Stuart Broad's England must disprove the doubters who still insist their defence of the ICC World Twenty20 is bound to suffer for the absence of Kevin Pietersen.
Broad has long claimed that Pietersen's unavailability is an irrelevance, because England have known for almost four months the mercurial batsman would not be part of their campaign.
It has been a party line too to point out that those who have returned, or been promoted, to the Twenty20 team have already excelled and demonstrated potential to do even better.
England will begin their tournament proper, after two warm-up victories, against Afghanistan at the Premadasa Stadium on Friday - where the first evidence will emerge as to whether they have so far been emitting empty words or statements of intent.
Pietersen is exiled over his breakdown of relations with the England and Wales Cricket Board, but not to some lonely outpost.
Instead, his million-dollar-plus contract as a pundit for the same tournament he dominated in England's march to glory in the Caribbean two years ago means he is perhaps uncomfortably close - airing his views on all competitors, including Broad's hopefuls, from a Colombo studio.
Broad has been unable to shake off questions about Pietersen all month, and so it was again today as he and his team fine-tuned preparations to try to win only England's second International Cricket Council global trophy.
Asked directly whether the England dressing room is a happier place without the South Africa-born batsman, Broad said: "No.
"KP's been around for a long time and obviously done fantastically well for us.
"His battles with the ECB at the moment mean he's not here, and we have to put up with that and get on with it.
"The 15 guys in the squad are excited to be here, up for the challenge - and that's what you want coming into a tournament."
Video game addict
Has he seen much of Pietersen's television stints over the past two days, though?
That too is a 'no'. Although Broad appears to have taken time to watch as much of the matches played so far, he has found other entertainment when Pietersen has taken the mic.
"I've got this Formula One (video) game at the minute," said the England captain.
"I'm a bit addicted to it ... so I've not seen anything."
In Pietersen's place, Broad emphasises, are not just handy cricketers but ones capable of beating the rest of the world again.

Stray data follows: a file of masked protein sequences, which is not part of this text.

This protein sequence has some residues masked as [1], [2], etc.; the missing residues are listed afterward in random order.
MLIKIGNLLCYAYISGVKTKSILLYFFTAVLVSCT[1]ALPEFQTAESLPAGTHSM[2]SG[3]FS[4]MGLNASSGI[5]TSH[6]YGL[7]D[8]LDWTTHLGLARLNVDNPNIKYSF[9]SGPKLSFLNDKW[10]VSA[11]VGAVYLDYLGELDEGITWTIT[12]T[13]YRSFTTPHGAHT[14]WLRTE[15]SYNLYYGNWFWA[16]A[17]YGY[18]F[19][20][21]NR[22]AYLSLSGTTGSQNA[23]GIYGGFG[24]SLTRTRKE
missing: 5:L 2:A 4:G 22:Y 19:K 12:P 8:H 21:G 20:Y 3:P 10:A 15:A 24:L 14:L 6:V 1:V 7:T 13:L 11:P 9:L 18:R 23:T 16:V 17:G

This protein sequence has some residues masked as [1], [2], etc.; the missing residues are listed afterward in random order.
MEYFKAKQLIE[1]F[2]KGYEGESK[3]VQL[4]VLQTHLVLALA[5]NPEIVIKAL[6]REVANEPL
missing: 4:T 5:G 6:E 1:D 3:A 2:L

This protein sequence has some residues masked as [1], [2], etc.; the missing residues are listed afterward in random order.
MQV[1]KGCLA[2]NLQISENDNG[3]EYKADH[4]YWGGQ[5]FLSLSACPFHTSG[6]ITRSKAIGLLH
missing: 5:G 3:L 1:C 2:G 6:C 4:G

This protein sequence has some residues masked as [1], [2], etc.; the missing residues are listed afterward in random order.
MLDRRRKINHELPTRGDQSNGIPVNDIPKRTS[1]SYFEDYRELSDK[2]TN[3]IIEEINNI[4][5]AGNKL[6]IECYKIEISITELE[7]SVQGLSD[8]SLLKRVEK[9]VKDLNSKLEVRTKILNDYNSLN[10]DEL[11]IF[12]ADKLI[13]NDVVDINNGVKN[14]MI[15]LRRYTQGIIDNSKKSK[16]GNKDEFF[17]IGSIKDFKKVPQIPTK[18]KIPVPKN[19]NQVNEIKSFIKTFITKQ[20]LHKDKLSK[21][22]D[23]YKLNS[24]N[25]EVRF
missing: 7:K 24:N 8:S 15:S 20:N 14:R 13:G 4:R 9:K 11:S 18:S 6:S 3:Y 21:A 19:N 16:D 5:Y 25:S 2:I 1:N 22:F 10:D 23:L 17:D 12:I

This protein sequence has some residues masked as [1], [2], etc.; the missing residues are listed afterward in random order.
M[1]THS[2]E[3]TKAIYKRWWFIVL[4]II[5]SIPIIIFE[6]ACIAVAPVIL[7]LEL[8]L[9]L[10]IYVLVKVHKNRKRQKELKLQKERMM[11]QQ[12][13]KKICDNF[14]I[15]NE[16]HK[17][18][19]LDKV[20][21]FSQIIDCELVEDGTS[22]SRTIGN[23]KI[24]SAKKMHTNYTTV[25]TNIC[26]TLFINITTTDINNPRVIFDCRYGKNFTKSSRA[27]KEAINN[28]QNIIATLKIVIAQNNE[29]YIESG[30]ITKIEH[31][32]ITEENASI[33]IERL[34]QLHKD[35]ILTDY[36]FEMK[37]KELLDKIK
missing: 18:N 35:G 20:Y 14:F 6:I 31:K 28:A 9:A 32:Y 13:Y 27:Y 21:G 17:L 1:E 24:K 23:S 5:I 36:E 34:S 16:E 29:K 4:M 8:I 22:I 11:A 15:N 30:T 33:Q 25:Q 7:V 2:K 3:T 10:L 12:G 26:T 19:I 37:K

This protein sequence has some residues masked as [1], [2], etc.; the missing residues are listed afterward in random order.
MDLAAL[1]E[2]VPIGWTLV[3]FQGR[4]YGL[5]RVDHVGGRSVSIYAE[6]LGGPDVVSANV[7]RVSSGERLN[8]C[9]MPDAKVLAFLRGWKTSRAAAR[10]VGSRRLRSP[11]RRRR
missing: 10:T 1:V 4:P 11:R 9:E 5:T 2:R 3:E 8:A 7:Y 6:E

"We've not just got players who can 'do a job'; we've got world-class match-winners in the side," Broad said.
"Yes, we've got guys who haven't played a lot of international cricket. But we've got eight of us who won the 'World Cup' two years ago - and players who can clear the ropes ... guys down to number nine who can do that. I think you need that in Twenty20 cricket."
England's hard-fought warm-up wins over Australia and Pakistan, and those other televised contests so far, have whetted his appetite.
"I've seen a few games on the TV. That just builds your excitement," Broad said.
"We've prepared really well, won both games over here - and both have been really good tests for us as well.
"In the first game against Australia, I thought we batted fantastically - maybe could have fielded and bowled a little bit better.
"Then against Pakistan, you're not going to see a better fielding and bowling display than that - to defend 111.
"I'm really delighted. The morale in the camp is brilliant ... preparation has gone as well as we could have hoped."
England endured a shaky start in the West Indies in the 2010 tournament, but produced a surge of victories when they had to.
This time, Broad hopes they can simply carry on winning.
"That's three on the bounce we've won now, and played some really good cricket as well," he said.
"It's important if you can build momentum throughout the tournament.
"We've started that really well, and we've got a really positive group here."
He knows, however, from Afghanistan's performance in last night's Group A defeat against India, that the minnows are dangerous.
"They don't have any fear, by the looks of it. They'll play a few shots," Broad said.
"That's something we'll have to counteract as a bowling unit, not get fazed by that, not get panicked too much.
"We have to accept there might be a few nicks fly past the wicketkeeper, and a few smashes over extra-cover and 'cow'.
"That's part and parcel of the game. As a bowler, we know the most important thing - whether you get hit out of the park, or you bowl a dot ball - it's all on the next ball.
"Whether you're playing against Afghanistan, or the best team in the world, your principles don't change."
Afghanistan's remarkable rise from cricketing obscurity, and adversity, to challenge the world's best is well-chronicled.
Their coach Kabir Khan is confident they can continue to do just that, as long as they do not let the occasion affect them - as they perhaps did when they dropped four catches against India.
"I have to point out that those who dropped catches are very good fielders," he said.
"I think the pressure factor came into it."